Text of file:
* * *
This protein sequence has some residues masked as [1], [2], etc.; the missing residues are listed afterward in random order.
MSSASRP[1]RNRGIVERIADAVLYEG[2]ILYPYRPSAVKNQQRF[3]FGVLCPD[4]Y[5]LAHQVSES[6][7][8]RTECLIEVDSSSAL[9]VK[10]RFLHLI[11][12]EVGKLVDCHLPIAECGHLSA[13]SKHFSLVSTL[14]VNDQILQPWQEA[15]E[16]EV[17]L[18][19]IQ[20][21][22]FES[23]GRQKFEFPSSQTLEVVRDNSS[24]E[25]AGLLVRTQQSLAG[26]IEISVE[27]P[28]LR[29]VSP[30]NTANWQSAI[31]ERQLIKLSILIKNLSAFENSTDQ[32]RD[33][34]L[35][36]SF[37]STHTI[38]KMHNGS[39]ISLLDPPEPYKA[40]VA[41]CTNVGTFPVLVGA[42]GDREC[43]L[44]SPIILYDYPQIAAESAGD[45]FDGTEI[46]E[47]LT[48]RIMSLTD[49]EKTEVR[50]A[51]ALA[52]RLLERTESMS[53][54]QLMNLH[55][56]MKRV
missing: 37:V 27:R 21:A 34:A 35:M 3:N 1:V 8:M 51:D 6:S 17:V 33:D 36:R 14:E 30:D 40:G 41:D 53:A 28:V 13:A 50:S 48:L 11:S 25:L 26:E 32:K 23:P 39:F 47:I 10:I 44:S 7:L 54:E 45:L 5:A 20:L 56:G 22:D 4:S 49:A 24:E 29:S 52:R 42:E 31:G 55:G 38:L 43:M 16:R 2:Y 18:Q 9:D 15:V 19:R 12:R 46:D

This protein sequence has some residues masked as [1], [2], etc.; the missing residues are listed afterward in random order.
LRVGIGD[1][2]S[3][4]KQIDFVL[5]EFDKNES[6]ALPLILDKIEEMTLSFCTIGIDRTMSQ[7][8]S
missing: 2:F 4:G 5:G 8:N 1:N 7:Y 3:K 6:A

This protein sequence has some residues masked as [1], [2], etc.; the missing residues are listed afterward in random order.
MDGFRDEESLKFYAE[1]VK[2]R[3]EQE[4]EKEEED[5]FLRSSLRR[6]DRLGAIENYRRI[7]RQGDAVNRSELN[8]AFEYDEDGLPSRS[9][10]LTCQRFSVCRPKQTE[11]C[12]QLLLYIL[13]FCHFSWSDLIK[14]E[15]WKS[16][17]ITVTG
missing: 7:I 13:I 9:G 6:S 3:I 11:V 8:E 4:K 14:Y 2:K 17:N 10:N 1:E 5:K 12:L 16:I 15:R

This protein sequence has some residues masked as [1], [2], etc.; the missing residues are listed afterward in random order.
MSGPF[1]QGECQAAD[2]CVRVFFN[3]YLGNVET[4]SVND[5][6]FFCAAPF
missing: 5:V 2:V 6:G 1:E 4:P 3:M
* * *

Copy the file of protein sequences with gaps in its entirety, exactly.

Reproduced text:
This protein sequence has some residues masked as [1], [2], etc.; the missing residues are listed afterward in random order.
MSSASRP[1]RNRGIVERIADAVLYEG[2]ILYPYRPSAVKNQQRF[3]FGVLCPD[4]Y[5]LAHQVSES[6][7][8]RTECLIEVDSSSAL[9]VK[10]RFLHLI[11][12]EVGKLVDCHLPIAECGHLSA[13]SKHFSLVSTL[14]VNDQILQPWQEA[15]E[16]EV[17]L[18][19]IQ[20][21][22]FES[23]GRQKFEFPSSQTLEVVRDNSS[24]E[25]AGLLVRTQQSLAG[26]IEISVE[27]P[28]LR[29]VSP[30]NTANWQSAI[31]ERQLIKLSILIKNLSAFENSTDQ[32]RD[33][34]L[35][36]SF[37]STHTI[38]KMHNGS[39]ISLLDPPEPYKA[40]VA[41]CTNVGTFPVLVGA[42]GDREC[43]L[44]SPIILYDYPQIAAESAGD[45]FDGTEI[46]E[47]LT[48]RIMSLTD[49]EKTEVR[50]A[51]ALA[52]RLLERTESMS[53][54]QLMNLH[55][56]MKRV
missing: 37:V 27:R 21:A 34:A 35:M 3:N 1:V 8:M 51:D 6:S 17:V 33:D 36:R 14:E 30:D 40:G 41:D 53:A 28:V 13:A 50:S 48:L 11:S 25:L 26:E 32:K 23:P 39:F 47:I 10:I 44:S 7:L 54:E 45:L 5:A 20:L 56:G 22:D 4:S 49:A 24:E 29:S 52:R 42:E 31:G 55:G 38:L 43:M 16:R 2:Y 18:Q 9:D 15:V 19:R 12:R 46:D

This protein sequence has some residues masked as [1], [2], etc.; the missing residues are listed afterward in random order.
LRVGIGD[1][2]S[3][4]KQIDFVL[5]EFDKNES[6]ALPLILDKIEEMTLSFCTIGIDRTMSQ[7][8]S
missing: 2:F 4:G 5:G 8:N 1:N 7:Y 3:K 6:A

This protein sequence has some residues masked as [1], [2], etc.; the missing residues are listed afterward in random order.
MDGFRDEESLKFYAE[1]VK[2]R[3]EQE[4]EKEEED[5]FLRSSLRR[6]DRLGAIENYRRI[7]RQGDAVNRSELN[8]AFEYDEDGLPSRS[9][10]LTCQRFSVCRPKQTE[11]C[12]QLLLYIL[13]FCHFSWSDLIK[14]E[15]WKS[16][17]ITVTG
missing: 7:I 13:I 9:G 6:S 3:I 11:V 8:E 4:K 14:Y 2:K 17:N 10:N 1:E 5:K 12:L 16:I 15:R

This protein sequence has some residues masked as [1], [2], etc.; the missing residues are listed afterward in random order.
MSGPF[1]QGECQAAD[2]CVRVFFN[3]YLGNVET[4]SVND[5][6]FFCAAPF
missing: 5:V 2:V 6:G 1:E 4:P 3:M